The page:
21 So went the present over before him: and himself lodged that night in the company.
22 And he rose up that night, and took his two wives, and his two womenservants, and his eleven sons, and passed over the ford Jabbok.
23 And he took them, and sent them over the brook, and sent over that he had.
24 And Jacob was left alone; and there wrestled a man with him until the breaking of the day.
25 And when he saw that he prevailed not against him, he touched the hollow of his thigh; and the hollow of Jacob’s thigh was out of joint, as he wrestled with him.
The night before Jacob met with his brother he sent all the company over a brook, but he remained behind to wrestle with his feelings in solitude. And what a wrestle it became, going far beyond struggling in prayer, for a physical man appeared and literally strove with Jacob! Honestly, I think it might have done Jacob good to have a sparring partner that he could get out all his frustration and fear with. Fear and trauma do not only lodge themselves in the heart and in the mind, but also in the body, and sometimes physical exertion can be the best therapy for processing those deep emotions.
I also see in this story a clear representation of Jesus atoning for our sins in the Garden of Gethsemane. There, too, he poured his heart out to his father, and also he began to strive in the flesh, bleeding from every pore, and also an angel appeared, though this one was to strengthen him in the struggle. And in both Jacob and Jesus’s case the result was triumph and salvation. In Jacob’s case for himself and his family, in Jesus’s case for all mankind.
Then Jesus called his disciples unto him, and said, I have compassion on the multitude, because they continue with me now three days, and have nothing to eat: and I will not send them away fasting, lest they faint in the way.
And Jesus saith unto them, How many loaves have ye? And they said, Seven, and a few little fishes.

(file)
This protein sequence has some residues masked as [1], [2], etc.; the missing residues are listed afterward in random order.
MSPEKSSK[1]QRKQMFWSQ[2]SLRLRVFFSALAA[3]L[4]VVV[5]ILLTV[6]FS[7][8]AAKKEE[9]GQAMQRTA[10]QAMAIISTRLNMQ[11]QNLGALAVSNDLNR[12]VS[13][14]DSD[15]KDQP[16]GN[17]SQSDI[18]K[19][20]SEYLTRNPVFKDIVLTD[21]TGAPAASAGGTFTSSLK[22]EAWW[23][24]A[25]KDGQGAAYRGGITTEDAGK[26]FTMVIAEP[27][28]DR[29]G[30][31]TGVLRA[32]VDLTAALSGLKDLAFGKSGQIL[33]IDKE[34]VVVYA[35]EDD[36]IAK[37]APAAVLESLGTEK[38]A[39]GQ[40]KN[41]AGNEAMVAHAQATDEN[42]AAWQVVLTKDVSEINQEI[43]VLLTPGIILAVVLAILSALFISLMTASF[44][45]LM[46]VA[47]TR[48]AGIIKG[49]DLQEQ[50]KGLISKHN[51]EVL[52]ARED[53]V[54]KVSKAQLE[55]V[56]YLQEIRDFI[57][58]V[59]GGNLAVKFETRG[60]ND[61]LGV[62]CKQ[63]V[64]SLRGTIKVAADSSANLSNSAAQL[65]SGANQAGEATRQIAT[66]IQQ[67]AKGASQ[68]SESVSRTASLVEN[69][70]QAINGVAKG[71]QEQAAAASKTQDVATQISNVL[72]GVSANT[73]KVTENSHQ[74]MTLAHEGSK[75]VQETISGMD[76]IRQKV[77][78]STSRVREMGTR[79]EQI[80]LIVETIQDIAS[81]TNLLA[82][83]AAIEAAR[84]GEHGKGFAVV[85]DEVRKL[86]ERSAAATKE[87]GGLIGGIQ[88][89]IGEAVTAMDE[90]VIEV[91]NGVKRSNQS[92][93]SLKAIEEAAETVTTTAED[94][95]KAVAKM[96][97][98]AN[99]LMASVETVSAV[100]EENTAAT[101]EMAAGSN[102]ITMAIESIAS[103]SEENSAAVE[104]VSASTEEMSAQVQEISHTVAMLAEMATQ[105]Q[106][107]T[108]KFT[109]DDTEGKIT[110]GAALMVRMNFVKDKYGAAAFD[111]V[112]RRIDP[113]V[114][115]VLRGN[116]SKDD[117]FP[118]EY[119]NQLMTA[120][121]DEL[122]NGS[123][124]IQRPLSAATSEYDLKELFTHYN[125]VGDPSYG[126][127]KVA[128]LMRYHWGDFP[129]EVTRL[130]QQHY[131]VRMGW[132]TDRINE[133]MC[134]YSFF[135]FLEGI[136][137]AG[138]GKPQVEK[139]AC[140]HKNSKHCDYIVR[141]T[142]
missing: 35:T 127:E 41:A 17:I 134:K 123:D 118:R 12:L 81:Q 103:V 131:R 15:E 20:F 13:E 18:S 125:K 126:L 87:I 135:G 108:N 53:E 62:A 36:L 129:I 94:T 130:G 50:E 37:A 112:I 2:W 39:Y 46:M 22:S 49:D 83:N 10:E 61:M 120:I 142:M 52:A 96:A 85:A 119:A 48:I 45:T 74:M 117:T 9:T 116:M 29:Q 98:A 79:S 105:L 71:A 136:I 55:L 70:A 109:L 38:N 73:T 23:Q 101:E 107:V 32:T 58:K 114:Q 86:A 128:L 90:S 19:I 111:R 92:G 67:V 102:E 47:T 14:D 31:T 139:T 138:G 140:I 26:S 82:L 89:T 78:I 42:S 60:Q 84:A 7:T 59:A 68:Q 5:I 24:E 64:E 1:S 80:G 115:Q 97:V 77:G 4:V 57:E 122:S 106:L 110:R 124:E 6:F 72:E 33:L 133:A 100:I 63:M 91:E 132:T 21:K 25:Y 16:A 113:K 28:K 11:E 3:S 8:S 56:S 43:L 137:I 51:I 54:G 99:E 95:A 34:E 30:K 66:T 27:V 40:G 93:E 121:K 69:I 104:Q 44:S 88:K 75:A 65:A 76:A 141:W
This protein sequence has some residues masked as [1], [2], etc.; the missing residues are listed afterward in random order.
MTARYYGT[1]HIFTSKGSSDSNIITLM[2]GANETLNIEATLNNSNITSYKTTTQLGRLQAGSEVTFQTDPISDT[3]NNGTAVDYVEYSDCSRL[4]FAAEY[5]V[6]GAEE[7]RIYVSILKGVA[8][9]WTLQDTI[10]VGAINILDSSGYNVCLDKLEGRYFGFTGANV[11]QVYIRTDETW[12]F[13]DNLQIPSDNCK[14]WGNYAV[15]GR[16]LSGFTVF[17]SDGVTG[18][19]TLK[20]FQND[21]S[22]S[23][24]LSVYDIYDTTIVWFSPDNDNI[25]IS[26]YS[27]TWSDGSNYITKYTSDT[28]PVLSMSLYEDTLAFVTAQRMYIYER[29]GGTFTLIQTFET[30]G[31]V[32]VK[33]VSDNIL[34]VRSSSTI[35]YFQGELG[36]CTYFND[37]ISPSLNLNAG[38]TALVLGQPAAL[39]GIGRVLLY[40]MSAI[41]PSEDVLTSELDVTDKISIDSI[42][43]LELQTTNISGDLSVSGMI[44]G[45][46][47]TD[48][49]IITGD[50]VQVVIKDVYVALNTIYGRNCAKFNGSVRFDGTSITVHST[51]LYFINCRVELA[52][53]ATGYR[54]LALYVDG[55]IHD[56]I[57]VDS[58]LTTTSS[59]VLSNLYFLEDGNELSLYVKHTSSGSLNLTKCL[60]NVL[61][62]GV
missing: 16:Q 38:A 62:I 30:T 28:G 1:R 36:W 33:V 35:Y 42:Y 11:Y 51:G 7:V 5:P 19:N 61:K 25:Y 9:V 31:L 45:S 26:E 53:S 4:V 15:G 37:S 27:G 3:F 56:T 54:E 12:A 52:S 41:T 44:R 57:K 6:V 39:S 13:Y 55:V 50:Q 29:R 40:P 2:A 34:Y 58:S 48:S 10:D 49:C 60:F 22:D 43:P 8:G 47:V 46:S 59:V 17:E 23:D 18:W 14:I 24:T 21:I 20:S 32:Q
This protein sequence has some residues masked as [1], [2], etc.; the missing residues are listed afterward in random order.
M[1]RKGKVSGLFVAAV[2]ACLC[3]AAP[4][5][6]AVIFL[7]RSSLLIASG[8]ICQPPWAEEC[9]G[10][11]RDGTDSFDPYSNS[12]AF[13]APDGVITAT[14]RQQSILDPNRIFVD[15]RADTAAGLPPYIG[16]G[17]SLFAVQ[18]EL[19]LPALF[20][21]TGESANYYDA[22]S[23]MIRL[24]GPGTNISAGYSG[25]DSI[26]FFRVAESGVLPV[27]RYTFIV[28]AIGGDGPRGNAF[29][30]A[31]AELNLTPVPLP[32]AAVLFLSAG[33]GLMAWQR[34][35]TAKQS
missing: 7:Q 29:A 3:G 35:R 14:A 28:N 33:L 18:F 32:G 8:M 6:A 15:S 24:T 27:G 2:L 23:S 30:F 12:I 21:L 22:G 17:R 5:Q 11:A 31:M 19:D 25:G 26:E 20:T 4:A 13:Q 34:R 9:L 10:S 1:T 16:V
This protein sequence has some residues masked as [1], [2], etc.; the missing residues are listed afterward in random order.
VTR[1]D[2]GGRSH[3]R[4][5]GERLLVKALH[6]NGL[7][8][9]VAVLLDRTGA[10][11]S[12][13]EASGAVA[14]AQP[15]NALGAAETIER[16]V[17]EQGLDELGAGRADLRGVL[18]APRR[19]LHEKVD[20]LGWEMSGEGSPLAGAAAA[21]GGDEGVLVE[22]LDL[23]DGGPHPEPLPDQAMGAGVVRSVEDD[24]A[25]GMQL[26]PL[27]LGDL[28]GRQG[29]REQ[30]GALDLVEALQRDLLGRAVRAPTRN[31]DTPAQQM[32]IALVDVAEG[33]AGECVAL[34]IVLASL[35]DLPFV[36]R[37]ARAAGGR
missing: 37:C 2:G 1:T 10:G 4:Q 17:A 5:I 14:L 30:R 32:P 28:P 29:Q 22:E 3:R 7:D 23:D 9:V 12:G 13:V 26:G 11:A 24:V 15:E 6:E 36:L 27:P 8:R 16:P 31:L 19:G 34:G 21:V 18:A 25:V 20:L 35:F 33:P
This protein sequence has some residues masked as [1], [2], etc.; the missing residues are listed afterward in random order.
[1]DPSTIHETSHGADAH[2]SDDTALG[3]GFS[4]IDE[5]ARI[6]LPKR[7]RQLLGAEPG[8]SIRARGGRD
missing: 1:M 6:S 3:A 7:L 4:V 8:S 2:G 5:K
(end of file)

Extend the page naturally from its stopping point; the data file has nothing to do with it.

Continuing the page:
And he commanded the multitude to sit down on the ground.
And he took the seven loaves and the fishes, and gave thanks, and brake them, and gave to his disciples, and the disciples to the multitude.
And they did all eat, and were filled: and they took up of the broken meat that was left seven baskets full.
I have compassion on the multitude, because they continue with me now three days, and have nothing to eat: and I will not send them away fasting, lest they faint in the way
And he took the seven loaves and the fishes, and gave to the multitude. And they did all eat, and were filled
Yesterday I shared about a spiritual retreat where my heart reached its saturation point and had difficulty absorbing any more of God’s love. Spiritual connection is fulfilling, but at the same time it can also be emotionally and physically draining.
And while we seek to “bridle passions” and “master the flesh,” we are not meant to become ascetics, ignoring or abusing our physical forms. Jesus showed a great attentiveness to the capacity of the multitude gathered around him. They came to be spiritually fed and they received that. But the long duration had left them faint and he was sensitive to their need for physical revival, too.
It is a good thing to fast, to make physical sacrifices to embolden the spirit, to seek out spiritual experiences that fill us to the limit on a regular basis. But there is wisdom in resting after we have been filled and letting that rapture settle within us.